If you and your doctor decide that the UroLift System treatment is right for you, your doctor will provide you with more detailed information relating to the treatment. In general, the UroLift System is a minimally invasive treatment that often requires less recovery time than other procedures4. Your doctor will use the UroLift Delivery Device to deploy permanent implants to relieve obstruction caused by the enlarged prostate that is pressing on your urethra. The procedure, which usually takes less than an hour, may be performed under local or general anesthesia and you may be given medication to feel comfortable during the treatment. This typically helps minimize discomfort during the procedure, though everyone’s definition for pain and discomfort varies greatly. Typically, no catheter and no overnight stay is required post-treatment4.
After the treatment, patients typically go home the same day without a catheter. There is minimal downtime post-treatment and many patients experience symptom relief in as early as 2 weeks.4,11 Patients may experience some urinary discomfort during the recovery period. The most common side effects may include blood in the urine, some pain or discomfort when urinating, some increased urge to go and discomfort in the pelvis that typically resolve within two to four weeks after the procedure.
The implants are intended to be permanent. The implant is made up of standard surgical implantable materials: a nitinol capsular tab, a stainless steel urethral tab, and a polyethylene terephthalate suture that holds the two tabs together. Your doctor can remove the urethral tab, if needed. The suture can be cut and the urethral tab can be retrieved with a standard grasper. The capsular tab and part of the suture will remain in place inside your body.
Clinical studies have shown the UroLift System treatment does not cause new, sustained instances of erectile or ejaculatory dysfunction*4. The same cannot always be said of other BPH therapies such as TURP, laser, and even medication. The UroLift System is not intended to treat prior sexual dysfunction.
Non-clinical testing has demonstrated that the UroLift Implant is MR Conditional. A patient with this device can be safely scanned in an MR system immediately after placement meeting the following conditions12:
Under the scan conditions defined above, the UroLift Implant is expected to produce a maximum temperature rise of 2.4°C after 15 minutes of continuous scanning (i.e., per pulse sequence)
In non-clinical testing, the image artifact caused by the device extends approximately 15 mm from the UroLift Implant when imaged with a gradient echo pulse sequence and a 3.0 Tesla MRI system.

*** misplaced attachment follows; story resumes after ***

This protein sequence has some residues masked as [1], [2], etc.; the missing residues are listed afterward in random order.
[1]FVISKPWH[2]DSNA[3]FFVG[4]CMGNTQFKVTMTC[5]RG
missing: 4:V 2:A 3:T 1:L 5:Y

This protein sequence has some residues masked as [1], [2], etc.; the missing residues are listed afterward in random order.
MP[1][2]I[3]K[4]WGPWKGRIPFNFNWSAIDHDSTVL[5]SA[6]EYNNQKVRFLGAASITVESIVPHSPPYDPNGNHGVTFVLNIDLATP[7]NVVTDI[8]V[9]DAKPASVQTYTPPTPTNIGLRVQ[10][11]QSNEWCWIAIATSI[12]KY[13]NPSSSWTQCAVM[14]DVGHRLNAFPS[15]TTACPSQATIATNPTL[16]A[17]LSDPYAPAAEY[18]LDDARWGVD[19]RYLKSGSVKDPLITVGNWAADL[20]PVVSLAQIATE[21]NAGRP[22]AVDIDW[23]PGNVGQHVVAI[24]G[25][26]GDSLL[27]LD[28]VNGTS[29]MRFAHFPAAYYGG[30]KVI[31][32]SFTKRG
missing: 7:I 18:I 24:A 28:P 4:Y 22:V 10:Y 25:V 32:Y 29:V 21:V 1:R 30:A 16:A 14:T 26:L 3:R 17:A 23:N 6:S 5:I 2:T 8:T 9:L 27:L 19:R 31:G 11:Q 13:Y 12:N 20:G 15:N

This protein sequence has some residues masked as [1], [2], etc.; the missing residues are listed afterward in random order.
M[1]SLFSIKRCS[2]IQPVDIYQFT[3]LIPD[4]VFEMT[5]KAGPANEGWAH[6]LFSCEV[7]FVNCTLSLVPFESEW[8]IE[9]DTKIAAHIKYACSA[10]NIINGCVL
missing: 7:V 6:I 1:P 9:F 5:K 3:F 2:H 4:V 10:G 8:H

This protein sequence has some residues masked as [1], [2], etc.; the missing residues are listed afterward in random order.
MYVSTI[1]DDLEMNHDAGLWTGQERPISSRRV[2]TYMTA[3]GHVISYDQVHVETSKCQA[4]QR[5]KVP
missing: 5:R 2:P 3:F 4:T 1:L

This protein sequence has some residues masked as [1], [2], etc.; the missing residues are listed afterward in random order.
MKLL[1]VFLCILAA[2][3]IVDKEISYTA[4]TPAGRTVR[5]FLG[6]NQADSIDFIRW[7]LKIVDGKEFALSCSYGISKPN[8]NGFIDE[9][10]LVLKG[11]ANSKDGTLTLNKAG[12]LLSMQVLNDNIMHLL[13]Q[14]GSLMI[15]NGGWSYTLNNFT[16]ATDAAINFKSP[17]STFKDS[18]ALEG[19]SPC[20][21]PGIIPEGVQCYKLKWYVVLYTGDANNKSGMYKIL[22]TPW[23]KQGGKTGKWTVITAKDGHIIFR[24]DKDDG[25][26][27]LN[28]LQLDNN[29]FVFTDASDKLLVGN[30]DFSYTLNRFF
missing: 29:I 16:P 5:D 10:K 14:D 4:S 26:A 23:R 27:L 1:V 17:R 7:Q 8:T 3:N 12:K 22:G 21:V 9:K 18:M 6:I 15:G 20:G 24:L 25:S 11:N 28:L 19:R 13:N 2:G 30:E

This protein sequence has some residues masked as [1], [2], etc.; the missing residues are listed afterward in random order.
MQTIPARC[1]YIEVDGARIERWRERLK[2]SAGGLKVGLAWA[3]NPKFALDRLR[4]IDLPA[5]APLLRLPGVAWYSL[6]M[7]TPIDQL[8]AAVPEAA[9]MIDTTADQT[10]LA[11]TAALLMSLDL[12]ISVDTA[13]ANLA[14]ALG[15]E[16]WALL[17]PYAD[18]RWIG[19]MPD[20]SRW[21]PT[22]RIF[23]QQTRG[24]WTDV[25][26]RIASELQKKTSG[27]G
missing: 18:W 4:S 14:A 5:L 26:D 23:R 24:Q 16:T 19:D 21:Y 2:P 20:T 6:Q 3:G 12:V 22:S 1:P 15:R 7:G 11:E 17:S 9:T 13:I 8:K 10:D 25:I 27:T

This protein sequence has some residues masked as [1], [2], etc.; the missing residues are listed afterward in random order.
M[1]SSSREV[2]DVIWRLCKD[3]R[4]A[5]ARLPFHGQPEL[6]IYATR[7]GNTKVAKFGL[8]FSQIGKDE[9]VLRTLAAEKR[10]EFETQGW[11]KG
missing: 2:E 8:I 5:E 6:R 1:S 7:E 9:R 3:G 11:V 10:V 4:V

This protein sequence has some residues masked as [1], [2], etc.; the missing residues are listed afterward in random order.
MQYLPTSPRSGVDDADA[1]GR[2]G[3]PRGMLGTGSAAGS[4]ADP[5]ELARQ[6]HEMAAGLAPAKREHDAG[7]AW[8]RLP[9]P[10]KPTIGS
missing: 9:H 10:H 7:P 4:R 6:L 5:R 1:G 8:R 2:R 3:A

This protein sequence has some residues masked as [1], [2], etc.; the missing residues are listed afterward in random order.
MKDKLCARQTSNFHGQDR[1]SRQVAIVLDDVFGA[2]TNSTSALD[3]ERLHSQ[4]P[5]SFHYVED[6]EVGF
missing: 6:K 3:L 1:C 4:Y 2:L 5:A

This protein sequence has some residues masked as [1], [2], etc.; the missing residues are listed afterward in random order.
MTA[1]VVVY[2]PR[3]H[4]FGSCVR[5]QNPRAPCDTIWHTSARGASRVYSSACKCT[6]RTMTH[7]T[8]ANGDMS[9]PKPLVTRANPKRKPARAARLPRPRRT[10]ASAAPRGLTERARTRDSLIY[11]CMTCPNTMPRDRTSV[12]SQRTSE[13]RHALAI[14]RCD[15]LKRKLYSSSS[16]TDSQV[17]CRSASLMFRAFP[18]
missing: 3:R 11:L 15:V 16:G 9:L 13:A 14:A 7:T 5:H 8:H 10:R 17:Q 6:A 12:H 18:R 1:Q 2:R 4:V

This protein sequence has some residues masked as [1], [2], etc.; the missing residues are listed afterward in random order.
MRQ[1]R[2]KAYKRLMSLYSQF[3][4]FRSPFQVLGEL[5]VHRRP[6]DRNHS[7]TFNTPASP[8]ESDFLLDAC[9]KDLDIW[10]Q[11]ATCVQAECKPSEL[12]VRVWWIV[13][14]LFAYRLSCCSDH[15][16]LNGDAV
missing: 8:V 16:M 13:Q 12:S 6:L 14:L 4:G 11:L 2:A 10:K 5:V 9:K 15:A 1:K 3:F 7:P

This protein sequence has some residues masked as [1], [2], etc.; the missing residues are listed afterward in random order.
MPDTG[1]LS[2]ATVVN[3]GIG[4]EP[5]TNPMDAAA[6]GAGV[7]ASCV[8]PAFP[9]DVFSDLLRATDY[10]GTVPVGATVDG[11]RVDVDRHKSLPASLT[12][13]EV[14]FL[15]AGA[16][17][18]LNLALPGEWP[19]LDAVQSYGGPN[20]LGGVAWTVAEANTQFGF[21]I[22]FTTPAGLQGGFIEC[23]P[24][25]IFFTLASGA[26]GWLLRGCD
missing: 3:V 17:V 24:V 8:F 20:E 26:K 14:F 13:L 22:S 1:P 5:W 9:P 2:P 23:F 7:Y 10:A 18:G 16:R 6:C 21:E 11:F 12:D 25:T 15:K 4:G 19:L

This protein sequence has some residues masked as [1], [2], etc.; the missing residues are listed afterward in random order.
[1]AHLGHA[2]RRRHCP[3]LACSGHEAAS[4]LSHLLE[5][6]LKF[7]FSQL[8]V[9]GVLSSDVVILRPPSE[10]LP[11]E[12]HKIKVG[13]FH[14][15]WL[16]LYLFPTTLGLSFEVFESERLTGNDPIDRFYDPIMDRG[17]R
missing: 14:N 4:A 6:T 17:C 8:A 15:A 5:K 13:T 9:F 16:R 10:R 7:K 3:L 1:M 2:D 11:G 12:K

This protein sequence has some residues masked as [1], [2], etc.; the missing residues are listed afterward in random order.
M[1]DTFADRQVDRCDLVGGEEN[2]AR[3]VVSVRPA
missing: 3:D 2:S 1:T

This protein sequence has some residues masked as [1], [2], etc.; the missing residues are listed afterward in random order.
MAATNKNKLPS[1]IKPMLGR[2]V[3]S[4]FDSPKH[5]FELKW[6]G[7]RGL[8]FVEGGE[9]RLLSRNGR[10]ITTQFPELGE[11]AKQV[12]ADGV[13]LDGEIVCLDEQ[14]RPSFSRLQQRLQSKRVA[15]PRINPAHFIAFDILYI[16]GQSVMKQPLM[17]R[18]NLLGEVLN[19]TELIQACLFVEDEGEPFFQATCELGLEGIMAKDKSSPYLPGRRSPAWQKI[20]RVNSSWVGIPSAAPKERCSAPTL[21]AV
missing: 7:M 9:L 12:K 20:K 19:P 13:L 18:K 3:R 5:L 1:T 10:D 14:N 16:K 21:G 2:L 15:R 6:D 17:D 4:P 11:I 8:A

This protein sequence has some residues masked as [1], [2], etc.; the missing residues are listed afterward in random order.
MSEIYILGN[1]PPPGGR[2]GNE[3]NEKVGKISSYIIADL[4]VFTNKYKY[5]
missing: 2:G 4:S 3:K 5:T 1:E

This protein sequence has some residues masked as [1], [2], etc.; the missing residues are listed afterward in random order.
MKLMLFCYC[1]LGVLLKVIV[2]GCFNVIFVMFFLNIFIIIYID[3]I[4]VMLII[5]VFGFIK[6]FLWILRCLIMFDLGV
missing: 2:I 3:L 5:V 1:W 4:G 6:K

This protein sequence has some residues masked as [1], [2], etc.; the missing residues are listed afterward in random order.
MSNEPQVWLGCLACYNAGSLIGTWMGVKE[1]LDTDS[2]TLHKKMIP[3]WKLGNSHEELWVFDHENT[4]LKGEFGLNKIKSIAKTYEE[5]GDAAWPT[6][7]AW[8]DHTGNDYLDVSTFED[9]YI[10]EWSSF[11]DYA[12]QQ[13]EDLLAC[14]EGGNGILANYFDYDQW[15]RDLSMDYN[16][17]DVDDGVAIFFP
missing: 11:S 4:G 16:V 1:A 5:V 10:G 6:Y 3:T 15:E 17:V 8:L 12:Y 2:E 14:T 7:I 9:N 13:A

The safety of the delivery system has not been evaluated in the MR environment, and therefore, the implant deploying device should not be used within the MR environment.
If you have any questions about MRI safety, please consult your doctor.
The implants are not expected to interfere with a DRE. The implants are placed on the anterior (front) side of the prostate, and a DRE is conducted on the posterior (back) side of the prostate.
The UroLift System is available in many NHS hospitals and private hospitals across the U.K.
The UroLift System treatment has been found to be a safe and effective treatment for symptoms related to BPH. Its risk profile is better than most traditional surgical options, and patients report symptom relief better than reported with medications.4 In the large, pivotal study on the UroLift System, there were no instances of new, sustained erectile dysfunction or ejaculatory dysfunction.4
We have over 28 peer-reviewed publications demonstrating the UroLift System is safe and effective. Improvement in urinary symptoms, as seen through reduction in IPSS (International Prostate Symptom Score), has been consistent across the various studies, showing rapid relief in as early as two weeks and sustained effect to five years.5
In our clinical studies, the most common side effects reported were mild to moderate and include pain or burning with urination, blood in the urine, pelvic pain, urgent need to urinate and/or the inability to control the urge. Most symptoms resolved within two to four weeks after the procedure.4
In our clinical studies, the most common side effects are temporary and can include discomfort when urinating, urgency, inability to control the urge, pelvic pain, and some blood in the urine.4 Rare side effects, including bleeding and infection, may lead to a serious outcome and may require intervention.